What is the drink drive limit in the UK?

Wednesday, January 19, 2022

What is the drink drive limit in the UK?


The safest alcohol limit is zero if you’re planning on driving. Even a small amount of alcohol can slow your reaction time and inhibit judgment – making you more likely to be involved in an accident.


The legal driving limits in the UK are based on the amount of alcohol detected in your blood or breath. In England, Wales and Northern Ireland is as follows:


35 micrograms of alcohol per 100 millilitres of breath (the ‘breath test limit’).  

Expressed as 0.35 mg/L


80 milligrammes of alcohol per 100 millilitres of blood (the ‘blood alcohol limit’). 

Expressed as 0.80‰BAC


In 1994, the Scottish government reduced the legal alcohol driving limit to bring it into line with many countries in Europe. So the lower drinking limit in Scotland is now:


22 micrograms of alcohol per 100 millilitres of breath (the ‘breath test limit’). 

Expressed as 0.22 mg/L


50 milligrammes of alcohol per 100 millilitres of blood (the ‘blood alcohol limit’). 

Expressed as 0.50‰BAC


Read more about BAC.

There are strict drink driving penalties if you are found by Police to be over the limit.  These could include six months’ imprisonment, an unlimited fine and a driving ban of at least one year.  This may be increased to 14 years’ imprisonment if you cause a fatality whilst under the influence. 


A conviction for drink driving also means your car insurance costs will increase significantly;  your employer will see your conviction if you drive for work;  and you may have trouble travelling to certain countries such as America.   



How does alcohol affect my ability to drive?


Alcohol affects each person differently, so there’s no way of telling how much you can drink before exceeding the legal alcohol limit. One person may still be legally permitted to drive after a couple of drinks, another may be over the legal drinking limit after just one. As we’ve mentioned, if you’re intending to drive, it’s best to consume no alcohol at all.  If you’re planning a night out, choose a designated driver who will stay alcohol-free.  Read more about reducing your alcohol level.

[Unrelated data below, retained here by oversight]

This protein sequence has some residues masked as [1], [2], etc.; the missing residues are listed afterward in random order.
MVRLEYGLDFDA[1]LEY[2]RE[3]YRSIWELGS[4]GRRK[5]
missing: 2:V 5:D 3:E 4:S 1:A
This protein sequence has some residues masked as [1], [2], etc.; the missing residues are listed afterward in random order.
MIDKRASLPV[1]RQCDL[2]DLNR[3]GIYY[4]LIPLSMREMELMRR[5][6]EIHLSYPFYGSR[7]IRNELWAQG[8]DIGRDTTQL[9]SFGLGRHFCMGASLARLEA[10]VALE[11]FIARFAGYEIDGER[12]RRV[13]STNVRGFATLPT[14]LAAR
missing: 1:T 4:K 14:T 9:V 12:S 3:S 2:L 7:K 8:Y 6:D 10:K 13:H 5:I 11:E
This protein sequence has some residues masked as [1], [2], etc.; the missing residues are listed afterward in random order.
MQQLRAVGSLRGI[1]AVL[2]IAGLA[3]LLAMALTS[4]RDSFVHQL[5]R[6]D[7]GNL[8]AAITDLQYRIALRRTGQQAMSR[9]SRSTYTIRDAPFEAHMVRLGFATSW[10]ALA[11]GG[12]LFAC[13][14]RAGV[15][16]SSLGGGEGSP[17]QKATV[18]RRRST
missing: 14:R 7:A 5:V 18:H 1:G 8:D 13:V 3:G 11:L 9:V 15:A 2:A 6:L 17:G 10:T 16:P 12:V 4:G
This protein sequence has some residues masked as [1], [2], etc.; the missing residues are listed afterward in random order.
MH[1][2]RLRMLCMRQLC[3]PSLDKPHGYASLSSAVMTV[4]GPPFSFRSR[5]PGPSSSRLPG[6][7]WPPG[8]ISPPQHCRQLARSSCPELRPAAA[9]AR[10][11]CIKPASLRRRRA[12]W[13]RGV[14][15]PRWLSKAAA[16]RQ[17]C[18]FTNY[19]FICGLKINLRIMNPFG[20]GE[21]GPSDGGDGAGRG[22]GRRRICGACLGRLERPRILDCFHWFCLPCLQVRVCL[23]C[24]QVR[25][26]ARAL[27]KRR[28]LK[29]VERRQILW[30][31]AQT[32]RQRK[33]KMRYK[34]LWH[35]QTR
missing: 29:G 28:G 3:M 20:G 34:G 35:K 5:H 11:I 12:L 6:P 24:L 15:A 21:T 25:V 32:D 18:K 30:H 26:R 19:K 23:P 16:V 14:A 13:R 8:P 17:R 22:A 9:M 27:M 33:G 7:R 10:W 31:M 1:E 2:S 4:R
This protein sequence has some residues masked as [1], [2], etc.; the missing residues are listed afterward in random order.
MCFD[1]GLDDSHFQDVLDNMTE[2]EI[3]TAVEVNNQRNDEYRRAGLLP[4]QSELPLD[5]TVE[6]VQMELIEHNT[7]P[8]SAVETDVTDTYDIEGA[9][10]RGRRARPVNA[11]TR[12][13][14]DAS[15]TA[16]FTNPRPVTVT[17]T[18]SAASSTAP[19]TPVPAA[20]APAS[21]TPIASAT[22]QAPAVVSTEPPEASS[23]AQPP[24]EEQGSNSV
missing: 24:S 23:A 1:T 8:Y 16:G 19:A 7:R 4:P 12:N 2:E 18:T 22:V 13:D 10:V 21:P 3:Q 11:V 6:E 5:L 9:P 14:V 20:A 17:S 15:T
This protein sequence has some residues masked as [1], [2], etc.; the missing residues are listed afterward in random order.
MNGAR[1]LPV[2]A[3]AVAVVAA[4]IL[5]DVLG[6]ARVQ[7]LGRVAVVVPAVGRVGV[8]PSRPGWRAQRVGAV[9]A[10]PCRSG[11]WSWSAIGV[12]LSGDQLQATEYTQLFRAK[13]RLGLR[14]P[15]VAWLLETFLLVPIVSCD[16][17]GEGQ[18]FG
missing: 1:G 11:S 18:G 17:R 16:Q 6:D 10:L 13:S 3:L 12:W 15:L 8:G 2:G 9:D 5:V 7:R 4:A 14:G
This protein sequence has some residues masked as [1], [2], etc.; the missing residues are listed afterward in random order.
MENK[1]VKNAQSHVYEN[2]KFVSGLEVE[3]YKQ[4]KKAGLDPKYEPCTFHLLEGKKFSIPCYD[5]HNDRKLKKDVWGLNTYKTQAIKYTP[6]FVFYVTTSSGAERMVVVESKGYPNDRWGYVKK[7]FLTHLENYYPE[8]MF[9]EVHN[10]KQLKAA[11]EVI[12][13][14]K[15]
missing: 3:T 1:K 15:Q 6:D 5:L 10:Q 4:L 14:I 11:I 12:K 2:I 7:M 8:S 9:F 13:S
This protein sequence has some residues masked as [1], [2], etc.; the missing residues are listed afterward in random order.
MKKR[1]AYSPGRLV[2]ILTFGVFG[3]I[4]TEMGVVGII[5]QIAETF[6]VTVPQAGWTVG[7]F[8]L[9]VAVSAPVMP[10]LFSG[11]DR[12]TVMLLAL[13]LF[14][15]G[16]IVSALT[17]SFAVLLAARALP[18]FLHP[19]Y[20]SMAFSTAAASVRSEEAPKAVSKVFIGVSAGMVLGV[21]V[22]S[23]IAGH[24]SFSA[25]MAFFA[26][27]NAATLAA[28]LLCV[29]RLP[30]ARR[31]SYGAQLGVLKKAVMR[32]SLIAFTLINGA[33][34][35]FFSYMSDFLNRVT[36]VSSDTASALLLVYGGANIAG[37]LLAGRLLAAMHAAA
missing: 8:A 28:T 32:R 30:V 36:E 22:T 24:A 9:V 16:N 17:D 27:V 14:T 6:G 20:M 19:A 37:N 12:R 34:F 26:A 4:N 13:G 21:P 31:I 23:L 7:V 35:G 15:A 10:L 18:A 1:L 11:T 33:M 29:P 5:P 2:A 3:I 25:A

The rate at which your body absorbs alcohol depends on a number of factors.  These include:


  • Your weight
  • Your age
  • Your gender
  • Your metabolism (the rate at which your body uses energy)
  • The type as well as amount of alcohol you’re consuming
  • What food you have eaten and how recently
  • Your stress levels at the time
  • How tired you are
  • What medication you may be taking


Scientific research shows that you are THIRTEEN times more likely to be involved in a fatal crash if you are at – but not even over - the English legal drink drive limit. Even at 0.10‰BAC (one eighth of the alcohol limit in England and Wales) it is 37% more likely than when completely sober*.

The only way to take the guesswork out of how much alcohol is in your system is to use a personal breathalyzer.



How many units of alcohol can I have before driving?

People often ask, “is 2 units over the limit” - but the legal drink driving limit cannot be converted into a set number of units. A general guide is that two pints of regular-strength lager or two small glasses of wine would be likely to put you over the alcohol reading limit.

Units of alcohol measure the amount of pure alcohol in a drink. One unit is equivalent to 10ml of pure alcohol, which is the amount of alcohol an average adult can process within an hour. You also need to allow time for the alcohol to be absorbed into your blood (around half an hour per unit).

On average it will take two and a half hours for a standard pint of beer (2 units) to leave your system. A large 250ml glass of wine (3 units) would take three and a half hours. 

The table below gives a rough guide of how long alcohol can remain in your body and therefore how long you should allow before driving. It is important to state this is only a guide and is subject to all the factors mentioned above, as well as the pattern of drinking. Three pints consumed in an hour have a very different effect to three pints consumed over three hours! 



Estimated time for alcohol to clear your system




What are the dangers of drinking and driving?


Over 200 people are killed on Britain’s roads each year where the motorist is over the drink drive limit. A total of 6,480 people were injured or killed in drink drive accidents in 2020, according to the latest figures from the Department for Transport. One in 20 of all reported crashes involved a drunk driver.


Nearly four-fifths of drink-drive accidents were caused by a male driver or rider over the legal alcohol limit – just a fifth were women. 


A recent report by Public Health England highlighted a 25% increase in alcohol sales in shops and supermarkets between 2020 and 2019, suggesting a steep escalation in home drinking. This highlights the dangers of driving the next day. Almost a fifth (17.8%) of drink drive convictions are ‘morning after’. And a third of all breath tests after an accident are conducted in the morning (between 7am and 1pm).



Remember the slogan:


If you’re drinking, don’t drive.

If you’re driving, don’t drink.





*Source:  Drugs and Alcohol: Their Relative Crash Risk, Romano et al. Published January 2014: Journal of Studies on Alcohol Drugs


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